So when there was no word from the expedition by January 1847, alarm bells began to ring. Thus began the terrible and prolonged uncertainties surrounding the ships' fate. The subsequent search parties, from 1848 onwards, urged on by the indefatigable Lady Franklin herself, continued even after the remains of the expedition's winter camp and the first graves had been discovered, and indeed even after Lady Franklin's death in 1875. The last searches of the nineteenth century were the expedition led by Charles Francis Hall, who worked with the Inuits Taqulittuq and Ipivik in the later 1860s; and Frederick Schwatka's searches in 1878 and 1879, which turned up more Franklin objects (like a sledge harness from Terror, and a soup tin) in different parts of King William Island, and found burial places there, in what Captain McClintock on an earlier search had christened Erebus Bay. The most recent discoveries of both the submerged ships in September 2014 and 2016 have added enough to their insights and material to draw us more closely into the men's awful fate — although mysteries remain.
Left: Smaller relics of the expedition, including the hopelessly worn and cracked sea boot. Right:© Parks Canada, Marc-André Bernier.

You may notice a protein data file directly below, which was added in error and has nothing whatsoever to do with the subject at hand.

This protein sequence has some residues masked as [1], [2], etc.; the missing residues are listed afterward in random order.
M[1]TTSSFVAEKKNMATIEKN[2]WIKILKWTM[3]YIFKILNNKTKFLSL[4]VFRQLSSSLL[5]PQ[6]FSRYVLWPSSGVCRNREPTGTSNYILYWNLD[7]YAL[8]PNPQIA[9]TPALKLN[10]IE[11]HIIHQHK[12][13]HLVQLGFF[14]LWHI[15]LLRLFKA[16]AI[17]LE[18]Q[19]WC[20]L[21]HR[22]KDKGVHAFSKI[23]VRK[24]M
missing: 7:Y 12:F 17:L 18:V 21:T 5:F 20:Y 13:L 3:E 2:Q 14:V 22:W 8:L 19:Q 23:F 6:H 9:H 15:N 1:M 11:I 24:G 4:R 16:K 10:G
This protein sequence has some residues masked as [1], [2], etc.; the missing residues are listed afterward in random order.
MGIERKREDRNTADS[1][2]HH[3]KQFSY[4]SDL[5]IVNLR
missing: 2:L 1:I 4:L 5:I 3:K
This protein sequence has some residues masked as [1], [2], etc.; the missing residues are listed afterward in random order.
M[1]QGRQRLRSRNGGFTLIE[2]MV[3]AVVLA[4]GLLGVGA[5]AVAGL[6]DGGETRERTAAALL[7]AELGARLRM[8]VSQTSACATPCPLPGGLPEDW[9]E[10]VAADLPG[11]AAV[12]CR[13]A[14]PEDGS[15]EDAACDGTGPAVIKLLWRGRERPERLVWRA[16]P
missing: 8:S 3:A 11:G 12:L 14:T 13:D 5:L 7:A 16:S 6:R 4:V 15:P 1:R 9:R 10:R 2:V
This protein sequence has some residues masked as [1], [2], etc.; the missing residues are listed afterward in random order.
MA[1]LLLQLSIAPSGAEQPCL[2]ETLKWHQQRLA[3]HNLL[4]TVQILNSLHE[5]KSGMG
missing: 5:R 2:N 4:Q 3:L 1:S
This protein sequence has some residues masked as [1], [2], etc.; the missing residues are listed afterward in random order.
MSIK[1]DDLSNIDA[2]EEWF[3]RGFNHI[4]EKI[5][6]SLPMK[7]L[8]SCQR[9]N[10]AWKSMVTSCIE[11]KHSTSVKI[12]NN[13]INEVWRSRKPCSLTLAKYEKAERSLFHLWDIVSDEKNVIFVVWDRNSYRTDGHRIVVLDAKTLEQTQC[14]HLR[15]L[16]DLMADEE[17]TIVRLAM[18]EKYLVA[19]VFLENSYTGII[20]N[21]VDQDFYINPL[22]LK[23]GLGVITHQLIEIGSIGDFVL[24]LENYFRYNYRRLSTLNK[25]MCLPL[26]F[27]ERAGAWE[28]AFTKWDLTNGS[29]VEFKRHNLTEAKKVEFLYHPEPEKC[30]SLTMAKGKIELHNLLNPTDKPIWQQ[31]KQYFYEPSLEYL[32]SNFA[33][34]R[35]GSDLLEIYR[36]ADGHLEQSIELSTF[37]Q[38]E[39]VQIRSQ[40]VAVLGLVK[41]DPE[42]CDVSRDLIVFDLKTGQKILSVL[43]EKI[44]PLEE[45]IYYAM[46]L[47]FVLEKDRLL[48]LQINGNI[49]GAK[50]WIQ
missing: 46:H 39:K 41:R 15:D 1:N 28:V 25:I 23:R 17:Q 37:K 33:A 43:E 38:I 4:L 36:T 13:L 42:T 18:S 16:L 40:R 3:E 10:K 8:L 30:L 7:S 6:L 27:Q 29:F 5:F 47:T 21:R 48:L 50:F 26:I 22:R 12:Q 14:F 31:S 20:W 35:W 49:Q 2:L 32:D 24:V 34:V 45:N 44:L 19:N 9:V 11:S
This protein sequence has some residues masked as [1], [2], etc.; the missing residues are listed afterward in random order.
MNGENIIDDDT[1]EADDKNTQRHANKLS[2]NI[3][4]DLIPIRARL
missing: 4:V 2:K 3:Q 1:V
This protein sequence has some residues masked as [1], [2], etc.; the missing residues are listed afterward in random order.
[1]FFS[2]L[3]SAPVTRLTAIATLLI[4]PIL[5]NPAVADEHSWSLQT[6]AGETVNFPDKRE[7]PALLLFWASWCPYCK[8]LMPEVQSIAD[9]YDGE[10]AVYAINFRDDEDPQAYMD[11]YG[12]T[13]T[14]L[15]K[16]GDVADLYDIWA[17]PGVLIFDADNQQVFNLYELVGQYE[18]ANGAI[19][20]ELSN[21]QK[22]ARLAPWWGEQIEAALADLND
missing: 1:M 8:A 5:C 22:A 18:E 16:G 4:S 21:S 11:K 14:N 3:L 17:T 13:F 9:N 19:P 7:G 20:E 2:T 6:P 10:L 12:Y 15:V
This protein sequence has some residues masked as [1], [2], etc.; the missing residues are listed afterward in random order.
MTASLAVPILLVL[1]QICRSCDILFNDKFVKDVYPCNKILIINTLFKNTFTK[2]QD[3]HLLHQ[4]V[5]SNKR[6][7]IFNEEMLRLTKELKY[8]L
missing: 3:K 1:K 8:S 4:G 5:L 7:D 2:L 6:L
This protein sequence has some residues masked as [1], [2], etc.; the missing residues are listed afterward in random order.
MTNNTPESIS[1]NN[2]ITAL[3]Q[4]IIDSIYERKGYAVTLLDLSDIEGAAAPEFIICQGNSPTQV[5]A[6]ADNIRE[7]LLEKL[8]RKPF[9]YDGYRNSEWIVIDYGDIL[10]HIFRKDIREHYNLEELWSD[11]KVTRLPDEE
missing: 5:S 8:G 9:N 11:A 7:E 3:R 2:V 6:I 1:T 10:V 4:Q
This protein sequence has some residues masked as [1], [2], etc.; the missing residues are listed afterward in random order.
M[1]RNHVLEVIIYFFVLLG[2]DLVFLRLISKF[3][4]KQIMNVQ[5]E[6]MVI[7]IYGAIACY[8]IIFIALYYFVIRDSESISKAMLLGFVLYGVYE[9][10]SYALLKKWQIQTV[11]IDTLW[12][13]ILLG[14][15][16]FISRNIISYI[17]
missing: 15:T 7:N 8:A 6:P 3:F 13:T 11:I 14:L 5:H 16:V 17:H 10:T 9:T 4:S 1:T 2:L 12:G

As well as maps, audio-visual displays, likenesses, paintings and so on, the exhibition includes a variety of items discovered on the searches. These range from packets of needles found in 1859 at the abandoned campsite at Cape Felix, on King William Island — thousands of such packets were carried on the expedition, for bartering with the Inuits — to a small jagged fragment of window-glass from the Captain's cabin of HMS Erebus, found in our own times. The more personal the item, and the more known about it, the more moving. For example, there is Franklin's table cutlery, bought back from the Inuits, some blue willow-patterned plates from his ship, and a hopelessly dilapidated sea boot found at the all too aptly named "Starvation Cove." The faint background noise of gusting wind, and video screening of the Canadian divers examining the wrecks, and speaking to us from underwater as they do so, give a strange immediacy to the visitor's experience. Most disturbing is a small section (with a warning at its entrance for those of tender years or fragile nerves) showing full-size photographs of the bodies of crew members who died early in 1846. Having been buried deep in the ice, they are horribly well preserved.